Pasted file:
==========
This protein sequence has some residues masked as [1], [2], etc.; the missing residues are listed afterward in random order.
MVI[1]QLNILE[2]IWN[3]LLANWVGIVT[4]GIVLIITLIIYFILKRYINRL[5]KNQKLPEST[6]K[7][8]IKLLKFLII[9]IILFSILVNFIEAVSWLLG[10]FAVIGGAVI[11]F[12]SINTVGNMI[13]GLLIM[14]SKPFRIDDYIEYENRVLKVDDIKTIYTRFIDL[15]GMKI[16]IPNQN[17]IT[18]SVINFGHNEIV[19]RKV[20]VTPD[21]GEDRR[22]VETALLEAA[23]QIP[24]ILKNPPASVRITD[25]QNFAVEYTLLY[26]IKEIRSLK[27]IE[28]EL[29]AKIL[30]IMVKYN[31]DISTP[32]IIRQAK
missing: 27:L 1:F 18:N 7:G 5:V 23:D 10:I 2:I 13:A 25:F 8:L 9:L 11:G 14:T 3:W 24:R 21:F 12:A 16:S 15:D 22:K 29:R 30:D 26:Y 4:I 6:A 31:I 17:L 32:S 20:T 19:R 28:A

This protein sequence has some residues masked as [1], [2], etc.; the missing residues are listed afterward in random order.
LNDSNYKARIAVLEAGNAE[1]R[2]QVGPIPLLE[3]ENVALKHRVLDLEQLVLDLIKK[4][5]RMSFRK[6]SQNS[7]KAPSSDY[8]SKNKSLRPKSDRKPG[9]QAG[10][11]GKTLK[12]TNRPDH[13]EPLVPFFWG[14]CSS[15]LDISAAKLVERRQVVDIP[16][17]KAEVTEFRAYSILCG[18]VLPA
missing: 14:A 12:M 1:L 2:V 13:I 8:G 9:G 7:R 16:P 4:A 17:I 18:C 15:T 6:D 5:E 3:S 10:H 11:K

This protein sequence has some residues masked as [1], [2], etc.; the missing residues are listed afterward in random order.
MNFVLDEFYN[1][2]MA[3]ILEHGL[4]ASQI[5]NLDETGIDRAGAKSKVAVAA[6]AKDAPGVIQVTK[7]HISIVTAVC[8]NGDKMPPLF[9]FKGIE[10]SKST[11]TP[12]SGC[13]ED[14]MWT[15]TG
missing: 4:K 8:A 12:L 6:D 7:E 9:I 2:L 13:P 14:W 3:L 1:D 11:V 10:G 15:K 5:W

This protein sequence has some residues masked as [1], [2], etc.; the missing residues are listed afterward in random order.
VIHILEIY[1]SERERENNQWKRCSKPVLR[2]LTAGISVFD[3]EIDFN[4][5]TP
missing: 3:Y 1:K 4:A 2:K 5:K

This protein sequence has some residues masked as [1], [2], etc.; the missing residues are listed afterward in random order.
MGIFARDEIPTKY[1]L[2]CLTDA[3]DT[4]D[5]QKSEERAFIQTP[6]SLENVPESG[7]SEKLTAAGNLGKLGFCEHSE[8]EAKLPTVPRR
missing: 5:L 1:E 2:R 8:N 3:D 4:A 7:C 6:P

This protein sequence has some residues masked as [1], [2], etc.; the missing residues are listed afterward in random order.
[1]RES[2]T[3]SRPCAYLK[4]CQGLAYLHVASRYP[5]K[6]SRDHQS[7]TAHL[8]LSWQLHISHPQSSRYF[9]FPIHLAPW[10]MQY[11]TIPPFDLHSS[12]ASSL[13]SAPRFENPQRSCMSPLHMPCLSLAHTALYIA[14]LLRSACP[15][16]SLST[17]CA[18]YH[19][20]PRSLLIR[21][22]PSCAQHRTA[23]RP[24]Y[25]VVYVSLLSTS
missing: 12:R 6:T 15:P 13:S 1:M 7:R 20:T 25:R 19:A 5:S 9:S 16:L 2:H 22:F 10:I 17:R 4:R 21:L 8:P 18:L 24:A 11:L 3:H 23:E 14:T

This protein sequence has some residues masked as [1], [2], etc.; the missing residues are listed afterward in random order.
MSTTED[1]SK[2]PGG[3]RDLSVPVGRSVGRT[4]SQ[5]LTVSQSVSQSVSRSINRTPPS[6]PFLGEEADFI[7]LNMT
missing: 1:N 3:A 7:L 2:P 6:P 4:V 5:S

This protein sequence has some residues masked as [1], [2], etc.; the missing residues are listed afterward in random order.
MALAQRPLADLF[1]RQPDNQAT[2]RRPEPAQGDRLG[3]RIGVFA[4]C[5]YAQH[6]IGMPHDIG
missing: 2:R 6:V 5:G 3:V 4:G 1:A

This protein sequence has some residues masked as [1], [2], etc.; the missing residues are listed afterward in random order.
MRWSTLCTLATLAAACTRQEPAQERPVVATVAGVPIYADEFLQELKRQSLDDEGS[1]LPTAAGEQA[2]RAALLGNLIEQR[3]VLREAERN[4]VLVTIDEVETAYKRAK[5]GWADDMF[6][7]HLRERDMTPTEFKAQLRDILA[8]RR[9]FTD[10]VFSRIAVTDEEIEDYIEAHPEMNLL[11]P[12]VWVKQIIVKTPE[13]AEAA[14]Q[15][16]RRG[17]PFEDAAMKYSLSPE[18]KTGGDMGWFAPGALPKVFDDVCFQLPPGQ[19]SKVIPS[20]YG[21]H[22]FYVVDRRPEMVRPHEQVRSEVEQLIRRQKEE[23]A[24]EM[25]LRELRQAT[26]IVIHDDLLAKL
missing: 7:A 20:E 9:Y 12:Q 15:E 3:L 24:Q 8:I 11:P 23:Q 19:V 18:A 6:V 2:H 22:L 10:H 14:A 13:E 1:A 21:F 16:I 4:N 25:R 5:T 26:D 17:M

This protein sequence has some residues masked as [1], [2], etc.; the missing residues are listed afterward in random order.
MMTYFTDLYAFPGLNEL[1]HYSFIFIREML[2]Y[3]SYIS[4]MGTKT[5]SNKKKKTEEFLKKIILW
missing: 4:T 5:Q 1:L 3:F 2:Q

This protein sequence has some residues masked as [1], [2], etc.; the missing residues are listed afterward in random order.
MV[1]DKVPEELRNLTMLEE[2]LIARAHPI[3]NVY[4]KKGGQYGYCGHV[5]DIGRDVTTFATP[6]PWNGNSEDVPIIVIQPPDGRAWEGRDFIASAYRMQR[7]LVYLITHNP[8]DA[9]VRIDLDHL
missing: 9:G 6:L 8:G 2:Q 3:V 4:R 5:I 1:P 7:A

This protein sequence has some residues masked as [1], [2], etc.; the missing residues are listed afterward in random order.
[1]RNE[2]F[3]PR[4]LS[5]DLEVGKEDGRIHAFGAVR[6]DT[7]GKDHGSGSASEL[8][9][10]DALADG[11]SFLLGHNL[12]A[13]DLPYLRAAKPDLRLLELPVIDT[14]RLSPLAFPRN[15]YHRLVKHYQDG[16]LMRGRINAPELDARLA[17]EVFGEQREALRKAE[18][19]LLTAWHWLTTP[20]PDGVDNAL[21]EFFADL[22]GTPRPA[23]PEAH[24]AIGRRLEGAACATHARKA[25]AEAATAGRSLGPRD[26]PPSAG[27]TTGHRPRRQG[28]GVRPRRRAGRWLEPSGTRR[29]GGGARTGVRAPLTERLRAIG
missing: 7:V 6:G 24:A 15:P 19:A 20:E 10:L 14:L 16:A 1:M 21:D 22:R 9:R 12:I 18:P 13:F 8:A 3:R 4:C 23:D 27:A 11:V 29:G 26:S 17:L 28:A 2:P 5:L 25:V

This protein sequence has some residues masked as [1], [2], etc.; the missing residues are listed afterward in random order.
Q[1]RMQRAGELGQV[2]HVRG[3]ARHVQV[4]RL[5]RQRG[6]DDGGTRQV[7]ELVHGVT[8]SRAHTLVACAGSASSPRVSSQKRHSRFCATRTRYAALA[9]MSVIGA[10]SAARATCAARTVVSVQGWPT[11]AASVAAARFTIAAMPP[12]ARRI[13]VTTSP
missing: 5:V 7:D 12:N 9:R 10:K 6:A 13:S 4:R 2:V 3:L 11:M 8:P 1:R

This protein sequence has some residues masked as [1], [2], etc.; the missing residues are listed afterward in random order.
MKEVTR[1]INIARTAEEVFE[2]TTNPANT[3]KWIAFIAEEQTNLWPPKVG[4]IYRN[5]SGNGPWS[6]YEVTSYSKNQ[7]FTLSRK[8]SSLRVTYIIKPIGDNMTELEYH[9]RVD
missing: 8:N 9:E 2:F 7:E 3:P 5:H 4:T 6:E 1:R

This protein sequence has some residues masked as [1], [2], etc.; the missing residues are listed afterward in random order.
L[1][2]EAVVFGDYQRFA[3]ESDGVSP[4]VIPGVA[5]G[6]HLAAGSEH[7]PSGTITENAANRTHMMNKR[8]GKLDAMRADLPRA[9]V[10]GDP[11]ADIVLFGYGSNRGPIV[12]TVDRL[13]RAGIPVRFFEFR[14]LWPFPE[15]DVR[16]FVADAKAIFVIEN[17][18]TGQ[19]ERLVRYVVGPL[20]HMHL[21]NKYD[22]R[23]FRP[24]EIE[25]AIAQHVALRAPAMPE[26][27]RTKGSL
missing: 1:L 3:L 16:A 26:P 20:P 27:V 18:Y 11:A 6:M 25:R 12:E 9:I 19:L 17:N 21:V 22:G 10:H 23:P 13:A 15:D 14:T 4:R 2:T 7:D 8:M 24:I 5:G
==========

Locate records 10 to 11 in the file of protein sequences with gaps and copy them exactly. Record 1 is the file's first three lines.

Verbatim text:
This protein sequence has some residues masked as [1], [2], etc.; the missing residues are listed afterward in random order.
MMTYFTDLYAFPGLNEL[1]HYSFIFIREML[2]Y[3]SYIS[4]MGTKT[5]SNKKKKTEEFLKKIILW
missing: 4:T 5:Q 1:L 3:F 2:Q

This protein sequence has some residues masked as [1], [2], etc.; the missing residues are listed afterward in random order.
MV[1]DKVPEELRNLTMLEE[2]LIARAHPI[3]NVY[4]KKGGQYGYCGHV[5]DIGRDVTTFATP[6]PWNGNSEDVPIIVIQPPDGRAWEGRDFIASAYRMQR[7]LVYLITHNP[8]DA[9]VRIDLDHL
missing: 9:G 6:L 8:G 2:Q 3:V 4:R 5:I 1:P 7:A